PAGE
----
Archive for the ‘World news’ Category

What we don’t talk about when we only talk about Brexit | Jonathan Freedland

Warming oceans, war in Yemen, the fate of the Uighurs, Gaza … We’ve been too busy with the backstop to notice the world

One of Brexit’s more pernicious aspects, even before you get to its actual flaws, is its tendency to suck all available oxygen unto itself, to drain resources that might otherwise have gone elsewhere. Before the referendum, civil servants warned that such a task – untangling 40 years of legal agreements, ripping out a delicate web of connections that had become embedded – would consume all their energies. Naturally, their warnings were dismissed as Project Fear. But even the head of Vote Leave, Dominic Cummings, before he took on the form of Benedict Cumberbatch, conceded via Twitter that leaving the European Union would present the British state with the “hardest job since beating Nazis”.

Related: Brexit: Boris Johnson says he would be 'utterly amazed' if UK could not get EU to drop backstop - Politics live

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Global markets up on possible China-US deal

US stocks appear to have erased the December doldrums on news of a possible trade agreement with China

Investors appear to have welcomed a report which says that the US is considering at least a partial lift of tariffs on Chinese products in a bid to encourage Beijing to further open its markets to foreign goods.

All European markets were up between 1.23 and 2.63 per cent with the FTSE 100 defying Brexit uncertainty in favor of optimism that there may be a trade breakthrough between China and the US.

On Thursday, Bloomberg news reported that US Treasury Secretary Steven Mnuchin was deliberating on an idea to spur Chinese concessions by walking back tariffs on that country’s exports to the US.

The two countries have held several cycles of trade talks since US President Donald Trump announced a three-month freeze on additional Chinese tariffs during the G20 Summit in Argentina in early December.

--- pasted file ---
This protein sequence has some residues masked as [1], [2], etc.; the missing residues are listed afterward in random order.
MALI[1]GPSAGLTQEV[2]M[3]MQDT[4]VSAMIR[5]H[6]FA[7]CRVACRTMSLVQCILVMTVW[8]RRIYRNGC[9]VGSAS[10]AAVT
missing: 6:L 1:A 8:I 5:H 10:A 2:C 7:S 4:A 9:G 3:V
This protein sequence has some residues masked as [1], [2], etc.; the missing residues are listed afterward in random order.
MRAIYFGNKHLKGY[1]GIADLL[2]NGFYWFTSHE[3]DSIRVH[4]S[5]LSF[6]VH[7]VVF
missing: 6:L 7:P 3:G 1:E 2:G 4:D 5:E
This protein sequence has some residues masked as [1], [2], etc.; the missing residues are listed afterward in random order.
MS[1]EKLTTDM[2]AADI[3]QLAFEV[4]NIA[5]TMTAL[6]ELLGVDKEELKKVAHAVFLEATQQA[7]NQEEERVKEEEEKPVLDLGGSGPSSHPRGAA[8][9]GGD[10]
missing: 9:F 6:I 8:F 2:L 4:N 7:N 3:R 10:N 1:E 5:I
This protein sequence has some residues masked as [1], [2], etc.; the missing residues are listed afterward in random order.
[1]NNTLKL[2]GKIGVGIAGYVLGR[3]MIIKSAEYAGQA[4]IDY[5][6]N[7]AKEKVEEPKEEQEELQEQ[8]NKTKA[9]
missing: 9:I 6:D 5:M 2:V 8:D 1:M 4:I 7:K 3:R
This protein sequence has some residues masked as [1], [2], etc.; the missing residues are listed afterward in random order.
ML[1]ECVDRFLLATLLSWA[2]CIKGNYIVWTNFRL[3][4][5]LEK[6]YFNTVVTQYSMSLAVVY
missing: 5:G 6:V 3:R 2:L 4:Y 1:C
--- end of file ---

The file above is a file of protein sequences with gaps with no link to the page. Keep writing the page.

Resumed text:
American and Chinese, in addition to the IMF and World Bank, economic experts have urged both governments to reach an agreement before the freeze expires on March 1.

In China, the Hang Seng index closed 1.14 per cent up while the benchmark Shanghai Composite was up 1.42 per cent.

This pulled up other Asian stocks: Japan’s Nikkei closed up 1.29 per cent, while South Korea’s Kospi rose 0.82 per cent.

In the US, markets all opened up on reports that China could propose buying about $1 trillion in US goods by 2024, thereby erasing the US trade deficit between the two.

At press time, the Dow Jones had jumped more than 300 points to a midday high of 24711, registering an increase of 1.40 per cent, while the Nasdaq was up 1.33 per cent, and the S&P 500 up 1.44 per cent.

The BRICS Post with inputs from Agencies

Women’s March: 30 countries set to take part in third global protest

Women to march against violence and austerity with UK rally likely to have anti-Brexit tone

Women in more than 30 countries around the world are expected to gather on Saturday as part of the global Women’s March, to protest against violence against women and the impact of policies of austerity.

In London thousands are expected to gather outside Portland Place in central London at 12.30pm and march to Trafalgar Square by 1.30pm, ending in a two-hour rally.

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Ditch Brexit, German leaders urge UK in paean to ale and milky tea

Leading politicians among signatories to Times letter calling on Britain to stay in EU

A group of influential German politicians and business leaders including the woman primed to take over from Angela Merkel as chancellor have urged Britain to stay in the EU as Brexit looms.

Annegret Kramp-Karrenbauer, who became leader of the centre-right Christian Democratic Union last month, joined more than two dozen political, business and cultural figures in penning an open letter to the Times, arguing “from the bottom of our hearts” that Britain should not leave the bloc.

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France triggers €50m contingency plan in case of no-deal Brexit

Five decrees to be issued within three weeks to authorise investment in border control checkpoints, roads and lorry parks at ports

France has triggered a €50m contingency plan for a no-deal Brexit following parliament’s overwhelming rejection of Theresa May’s deal, the French prime minister, Edouard Philippe, has said.

“What’s certain is that the scenario of a no-deal Brexit is less and less unlikely,” Philippe told reporters in Paris after a meeting with ministers on Thursday, adding that there were “strong fears” Britain would now leave without a deal on 29 March.

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Thursday US briefing: Britain in Brexit deadlock as May clings on

How the shutdown affects a small rural town ... US plans new space sensors for missile defence ... The plant-focused diet that could save the world

Good morning, I’m Tim Walker with today’s essential stories.

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‘More animal than ever’: Europeans find joy in John Bercow

Continental press warms to Speaker’s style, hailing him as a solitary source of order

As Europeans on the continent have watched the UK’s Brexit car crash, one figure offered some light relief to those new to the peculiarities of British politics.

The often thunderous pronouncements of John Bercow, the verbose Speaker of the House of Commons, have become the subject of numerous profiles in newspapers, and a fair few highlights videos, shared heavily on social media.

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